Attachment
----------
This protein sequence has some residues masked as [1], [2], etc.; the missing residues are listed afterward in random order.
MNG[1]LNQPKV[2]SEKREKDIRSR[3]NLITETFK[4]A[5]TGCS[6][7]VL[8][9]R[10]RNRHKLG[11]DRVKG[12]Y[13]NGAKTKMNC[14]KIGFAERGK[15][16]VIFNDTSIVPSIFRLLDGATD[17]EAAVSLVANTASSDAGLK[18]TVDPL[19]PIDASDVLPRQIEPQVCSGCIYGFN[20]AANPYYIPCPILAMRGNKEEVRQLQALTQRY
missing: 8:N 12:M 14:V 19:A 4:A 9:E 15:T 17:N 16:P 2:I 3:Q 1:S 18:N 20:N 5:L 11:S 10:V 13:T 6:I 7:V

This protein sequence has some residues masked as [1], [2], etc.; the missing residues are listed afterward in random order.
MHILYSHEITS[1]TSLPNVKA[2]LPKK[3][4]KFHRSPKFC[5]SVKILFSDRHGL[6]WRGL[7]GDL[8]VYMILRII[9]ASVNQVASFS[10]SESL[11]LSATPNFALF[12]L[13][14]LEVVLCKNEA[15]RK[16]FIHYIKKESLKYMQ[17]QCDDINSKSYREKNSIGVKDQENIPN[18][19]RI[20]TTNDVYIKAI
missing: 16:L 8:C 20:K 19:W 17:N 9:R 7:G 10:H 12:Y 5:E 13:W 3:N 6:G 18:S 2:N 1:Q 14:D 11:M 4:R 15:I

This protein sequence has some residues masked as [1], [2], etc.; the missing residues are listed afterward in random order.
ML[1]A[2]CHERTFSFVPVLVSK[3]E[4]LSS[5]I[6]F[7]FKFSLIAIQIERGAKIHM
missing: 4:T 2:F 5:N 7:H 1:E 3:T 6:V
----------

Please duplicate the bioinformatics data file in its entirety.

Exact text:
This protein sequence has some residues masked as [1], [2], etc.; the missing residues are listed afterward in random order.
MNG[1]LNQPKV[2]SEKREKDIRSR[3]NLITETFK[4]A[5]TGCS[6][7]VL[8][9]R[10]RNRHKLG[11]DRVKG[12]Y[13]NGAKTKMNC[14]KIGFAERGK[15][16]VIFNDTSIVPSIFRLLDGATD[17]EAAVSLVANTASSDAGLK[18]TVDPL[19]PIDASDVLPRQIEPQVCSGCIYGFN[20]AANPYYIPCPILAMRGNKEEVRQLQALTQRY
missing: 8:N 12:M 14:V 19:A 4:A 9:E 15:T 17:N 16:P 2:I 3:Q 1:S 18:N 20:N 5:L 11:S 10:V 13:T 6:I 7:V

This protein sequence has some residues masked as [1], [2], etc.; the missing residues are listed afterward in random order.
MHILYSHEITS[1]TSLPNVKA[2]LPKK[3][4]KFHRSPKFC[5]SVKILFSDRHGL[6]WRGL[7]GDL[8]VYMILRII[9]ASVNQVASFS[10]SESL[11]LSATPNFALF[12]L[13][14]LEVVLCKNEA[15]RK[16]FIHYIKKESLKYMQ[17]QCDDINSKSYREKNSIGVKDQENIPN[18][19]RI[20]TTNDVYIKAI
missing: 16:L 8:C 20:K 19:W 17:N 9:R 7:G 10:H 12:Y 5:E 13:W 3:N 6:G 18:S 2:N 1:Q 14:D 11:M 4:R 15:I

This protein sequence has some residues masked as [1], [2], etc.; the missing residues are listed afterward in random order.
ML[1]A[2]CHERTFSFVPVLVSK[3]E[4]LSS[5]I[6]F[7]FKFSLIAIQIERGAKIHM
missing: 4:T 2:F 5:N 7:H 1:E 3:T 6:V